It is a difficult concept to grasp, and almost impossible to explain, but perhaps some examples may help. There are a lot of people in this congregation are retired.  Many retirees are happy about it, but not all.  Too often such people want to say to themselves, or we want to say to them, “Don’t feel bad.  Retirement is great.  Think of all the good things.”

Retirement can be great and there are a lot of good things about it, but why shouldn’t retirees feel bad, and why shouldn’t we allow them to feel bad?  They are leaving behind a very large and very important part of their lives.  They are saying good-bye to, and facing a death of, an important part of themselves.  They must grieve.  

They must face the sadness and the disappointment, and deal with it before they can move on and get the most out of the good new life that can be found in retirement.  In other words suffering must be faced and endured, rather that repressed and smoothed over, before new life can be had in its fullness.

Weddings are another area in which grief is over-shadowed and covered over by the joy of the occasion, and everyone encourages that to happen.  Yet failure to recognise and deal with the sadness of leaving home, saying good-bye to childhood or giving up a single, independent life-style may have future repercussions upon the marriage.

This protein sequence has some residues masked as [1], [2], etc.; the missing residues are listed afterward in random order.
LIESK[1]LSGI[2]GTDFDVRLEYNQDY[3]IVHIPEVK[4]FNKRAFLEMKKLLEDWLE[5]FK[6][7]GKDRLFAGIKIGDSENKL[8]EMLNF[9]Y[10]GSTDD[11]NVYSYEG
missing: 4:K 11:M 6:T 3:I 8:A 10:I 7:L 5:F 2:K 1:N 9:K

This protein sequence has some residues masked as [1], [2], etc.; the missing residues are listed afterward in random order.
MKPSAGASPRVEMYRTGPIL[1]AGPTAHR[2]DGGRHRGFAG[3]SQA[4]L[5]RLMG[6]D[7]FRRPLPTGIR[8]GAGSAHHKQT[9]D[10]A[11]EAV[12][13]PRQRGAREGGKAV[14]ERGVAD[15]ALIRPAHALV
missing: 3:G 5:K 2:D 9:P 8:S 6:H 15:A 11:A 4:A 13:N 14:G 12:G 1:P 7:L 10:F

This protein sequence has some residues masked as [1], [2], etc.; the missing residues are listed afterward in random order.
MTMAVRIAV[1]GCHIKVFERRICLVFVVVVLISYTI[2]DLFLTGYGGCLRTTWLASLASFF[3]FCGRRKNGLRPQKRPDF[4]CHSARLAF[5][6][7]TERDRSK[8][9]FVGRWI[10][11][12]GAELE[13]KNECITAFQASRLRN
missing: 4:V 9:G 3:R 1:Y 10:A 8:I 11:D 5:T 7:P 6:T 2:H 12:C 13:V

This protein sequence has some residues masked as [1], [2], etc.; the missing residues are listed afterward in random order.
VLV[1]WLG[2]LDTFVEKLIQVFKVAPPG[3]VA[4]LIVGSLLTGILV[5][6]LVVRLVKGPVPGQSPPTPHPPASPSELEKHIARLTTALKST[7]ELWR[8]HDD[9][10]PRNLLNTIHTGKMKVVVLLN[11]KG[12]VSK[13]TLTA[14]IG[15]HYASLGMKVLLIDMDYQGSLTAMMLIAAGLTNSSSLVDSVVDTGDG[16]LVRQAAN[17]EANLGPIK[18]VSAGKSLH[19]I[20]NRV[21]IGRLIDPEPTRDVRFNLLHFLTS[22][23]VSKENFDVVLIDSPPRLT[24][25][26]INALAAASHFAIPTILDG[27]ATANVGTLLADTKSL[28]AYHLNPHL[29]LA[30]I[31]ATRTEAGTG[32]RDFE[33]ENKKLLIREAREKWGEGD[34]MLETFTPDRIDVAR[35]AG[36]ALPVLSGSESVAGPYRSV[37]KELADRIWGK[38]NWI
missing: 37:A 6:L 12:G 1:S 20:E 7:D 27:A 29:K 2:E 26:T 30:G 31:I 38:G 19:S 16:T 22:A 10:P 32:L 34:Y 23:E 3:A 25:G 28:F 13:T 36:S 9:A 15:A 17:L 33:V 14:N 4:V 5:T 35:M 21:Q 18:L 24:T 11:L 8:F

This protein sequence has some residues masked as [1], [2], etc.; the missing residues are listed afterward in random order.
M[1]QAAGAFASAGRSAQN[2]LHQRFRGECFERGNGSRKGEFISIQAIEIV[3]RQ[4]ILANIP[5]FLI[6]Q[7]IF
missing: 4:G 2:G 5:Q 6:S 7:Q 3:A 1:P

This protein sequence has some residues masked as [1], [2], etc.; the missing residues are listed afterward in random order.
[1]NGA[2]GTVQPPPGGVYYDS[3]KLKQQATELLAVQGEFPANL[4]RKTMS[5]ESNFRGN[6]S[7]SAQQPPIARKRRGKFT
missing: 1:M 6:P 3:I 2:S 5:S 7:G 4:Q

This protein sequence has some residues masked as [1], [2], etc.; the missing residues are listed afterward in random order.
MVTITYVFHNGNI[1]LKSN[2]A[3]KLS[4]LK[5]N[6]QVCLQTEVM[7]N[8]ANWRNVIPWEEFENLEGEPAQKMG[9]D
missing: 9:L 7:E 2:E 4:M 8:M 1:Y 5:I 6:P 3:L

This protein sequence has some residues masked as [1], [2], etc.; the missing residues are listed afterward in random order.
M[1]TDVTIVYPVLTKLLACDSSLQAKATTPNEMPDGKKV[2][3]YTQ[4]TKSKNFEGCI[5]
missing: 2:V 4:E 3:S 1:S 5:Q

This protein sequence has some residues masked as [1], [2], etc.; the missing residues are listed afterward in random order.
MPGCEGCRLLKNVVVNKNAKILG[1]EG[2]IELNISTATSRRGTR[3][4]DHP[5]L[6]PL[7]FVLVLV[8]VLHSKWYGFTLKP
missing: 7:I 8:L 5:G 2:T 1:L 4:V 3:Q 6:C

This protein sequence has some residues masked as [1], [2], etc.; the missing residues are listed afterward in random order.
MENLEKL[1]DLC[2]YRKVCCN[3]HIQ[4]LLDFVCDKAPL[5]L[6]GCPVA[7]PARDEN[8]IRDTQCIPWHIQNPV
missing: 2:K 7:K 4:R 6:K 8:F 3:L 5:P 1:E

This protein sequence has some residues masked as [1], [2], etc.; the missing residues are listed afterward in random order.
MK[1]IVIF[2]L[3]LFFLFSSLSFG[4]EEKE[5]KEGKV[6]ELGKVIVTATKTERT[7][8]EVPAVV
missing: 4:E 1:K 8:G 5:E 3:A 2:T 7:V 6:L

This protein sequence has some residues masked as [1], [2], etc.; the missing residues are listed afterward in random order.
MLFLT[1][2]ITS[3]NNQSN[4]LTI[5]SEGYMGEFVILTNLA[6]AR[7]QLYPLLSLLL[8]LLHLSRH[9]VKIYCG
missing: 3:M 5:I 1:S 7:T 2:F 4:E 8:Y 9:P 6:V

Even at funerals grief is often stifled.  I conducted a funeral at which one woman burst into loud, hysterical crying at the graveside.  Instantly, several women rushed to her, and literally pulled her away from the grave, trying to hush her up as they went.  Too often we don’t allow other people to express sadness, because it makes us uncomfortable.

This reluctance to face grief and sorrow, this reluctance to embrace suffering, is what Mark is trying to demonstrate in his gospel.  And we have Jesus saying that facing suffering is part of the way to life.  It seems paradoxical, but pain is part of life and can never, ever be removed.  To ignore it is to ignore life, and furthermore, to fail to address suffering means that one chooses not to pass through it; the only path to the life lying on the other side. 

This paradox ties in with Jesus’ other great paradox:  you have to lose life in order have life.  It is the ego that suffers, but there is a place where the ego ceases; where it has been given up, and hence is beyond suffering.

     Part 2

Not many ever find that place. Why? Because we run away from suffering.  Even collectively, we run away from this path to life in our churches.  What do we talk about most in our meetings?  What do we talk about after church?  What do we spend most of our time, energy and money on?  Too often we escape into either non-issues or those that are relatively easy to grapple with: property, money, new membership, or flower rosters.  These are concrete issues we can discuss and tasks that we can easily do, and it helps us avoid having to probe too deeply into ourselves.